Tag Archives: culture

Obama nomination of Ashton Kutcher as Secretary of Defense raises eyebrows

5 Dec

WASHINGTON–in a surprise move, President Obama today nominated Ashton Kutcher to replace outgoing Secretary of Defense Chuck Hagel, a decision that caught observers by surprise.

“We all knew this was likely to be a caretaker pick,” said expert David Fosters. “But I’m still scratching my head as to why Obama went with a TV star, instead of someone with relevant foreign policy experience, like Ashton Carter.”

In his announcement of Kutcher, Obama noted that “if Ashton could turn around Two and a Half Men after Charlie Sheen left, I’m confident he can fix up Afghanistan and Iraq.” Obama also noted Kutcher’s outsized Twitter presence as justification for the pick.

Kutcher was unavailable for comment. His publicist said that Kutcher was spending quiet time with Mila Kunis and their new baby and asked the media to respect their privacy, immediately before distributing several dozen glossy photos of the family for publication.
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“How hard can it be?” Kutcher was reported to have said after accepting the nomination.

Anonymous bidder pays $3 million for first Superman comic; hopeful it will finally help him meet girls

26 Aug

SEATTLE–after several days of spirited bidding, an anonymous buyer paid $3.2 million for a mint-condition copy of Action Comics No. 1, the first Superman comic. The bidder, who apparently made his money in technology, expressed confidence that his new comic book “would finally help him meet girls.”

“I figure I’ve got pretty much everything else–all the rare Lord of the Rings action figures, historic circuitboards dating back to the 1970s–so this must be the last piece of the puzzle,” explained the buyer. “Now that I’ve finally got Action Comics No. 1–hello, ladies.”

He explained that the comic book would be displayed in a room he was specially constructing in his Bay Area home, a large Tudor-style mansion that at great expense has been built in his mother’s basement. “It’s just convenient, having her right there,” he explained.

Shirley Temple dies at 85; sadly media fails to fully exploit tragedy

11 Feb

WOODSIDE, California—Shirley Temple, the famous child actress, died at home yesterday at age 85.

“It’s sad when anyone dies,” said Access Hollywood host Billy Bush. “But it’s especially sad when there’s nothing tawdry we can rub in the faces of our viewers, you know?” He sighed. “It’s just so upsetting.”

Upmarket media was equally upset. “There’s really no flimsy metaphor about society as a whole that we can use as an excuse to relate scurrilous gossip here,” said Sia Michel, arts editor of the New York Times. “There isn’t really any scurrilous gossip, period.”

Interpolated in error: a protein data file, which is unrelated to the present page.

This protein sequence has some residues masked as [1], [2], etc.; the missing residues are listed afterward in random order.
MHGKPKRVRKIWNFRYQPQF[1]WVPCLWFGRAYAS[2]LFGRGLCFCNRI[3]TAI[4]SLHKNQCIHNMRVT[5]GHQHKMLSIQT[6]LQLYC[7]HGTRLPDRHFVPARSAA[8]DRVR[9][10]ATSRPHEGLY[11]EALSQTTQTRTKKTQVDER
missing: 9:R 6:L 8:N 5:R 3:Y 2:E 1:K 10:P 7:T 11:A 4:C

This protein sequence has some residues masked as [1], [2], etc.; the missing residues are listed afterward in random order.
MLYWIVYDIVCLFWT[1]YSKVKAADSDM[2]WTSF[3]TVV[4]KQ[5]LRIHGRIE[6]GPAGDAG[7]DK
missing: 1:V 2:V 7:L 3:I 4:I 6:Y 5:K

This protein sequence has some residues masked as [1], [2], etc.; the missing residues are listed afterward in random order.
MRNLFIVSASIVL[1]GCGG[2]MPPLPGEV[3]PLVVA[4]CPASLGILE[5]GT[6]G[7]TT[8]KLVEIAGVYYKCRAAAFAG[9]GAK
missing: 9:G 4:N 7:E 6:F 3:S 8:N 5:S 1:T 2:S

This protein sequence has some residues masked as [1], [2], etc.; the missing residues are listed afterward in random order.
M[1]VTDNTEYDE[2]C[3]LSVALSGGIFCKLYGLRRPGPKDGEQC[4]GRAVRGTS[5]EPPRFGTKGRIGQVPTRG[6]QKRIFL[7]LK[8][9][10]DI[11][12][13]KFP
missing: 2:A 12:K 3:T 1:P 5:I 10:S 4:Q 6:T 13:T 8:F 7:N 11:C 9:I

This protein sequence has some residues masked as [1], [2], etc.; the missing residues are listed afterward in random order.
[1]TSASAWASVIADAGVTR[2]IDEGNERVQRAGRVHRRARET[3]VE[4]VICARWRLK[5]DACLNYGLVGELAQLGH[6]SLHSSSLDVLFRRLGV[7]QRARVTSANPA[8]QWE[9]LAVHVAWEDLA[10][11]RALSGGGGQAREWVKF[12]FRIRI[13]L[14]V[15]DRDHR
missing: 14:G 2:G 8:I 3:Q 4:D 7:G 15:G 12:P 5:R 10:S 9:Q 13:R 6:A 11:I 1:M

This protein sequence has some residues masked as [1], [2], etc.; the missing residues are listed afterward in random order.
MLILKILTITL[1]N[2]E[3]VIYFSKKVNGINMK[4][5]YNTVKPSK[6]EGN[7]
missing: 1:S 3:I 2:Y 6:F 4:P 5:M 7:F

Although Temple had been on a temporary 64-year hiatus from the film industry, she had started a comeback in the last few years, most recently appearing on the Red Skelton Hour in 1963, where she received generally positive reviews. “We had hoped for her to come back on the show soon, but then we found out Red passed away in 1997,” said her longtime agent.

Deep fears for America’s competitiveness as Russell Johnson, “The Professor” on Gilligan’s Island, dies at 89

17 Jan

SEATTLE—concern over America’s scientific and engineering capabilities grew today as Russell Johnson, better known as “The Professor” on Gilligan’s Island, died yesterday at age 89.

The cause was a falling coconut, family members reported.

Johnson was well-known for his pioneering ability to build sophisticated telecommunications products using only items commonly found on desert islands. After developing a series of radio receivers out of palm fronds in the 1960s, he went on to develop a range of mobile devices using fish parts, rocks, and native vegetation.

Working before the rise of the venture-capital industry, Johnson’s many startups were funded primarily by longtime friend and neighbor Thurston Howell III, who made a second fortune commercializing Johnson’s many inventions.

Although Johnson had been less active in recent years, he said recently that he felt vindicated to learn that his signature “clamshell” phone was experiencing a resurgence in popularity.

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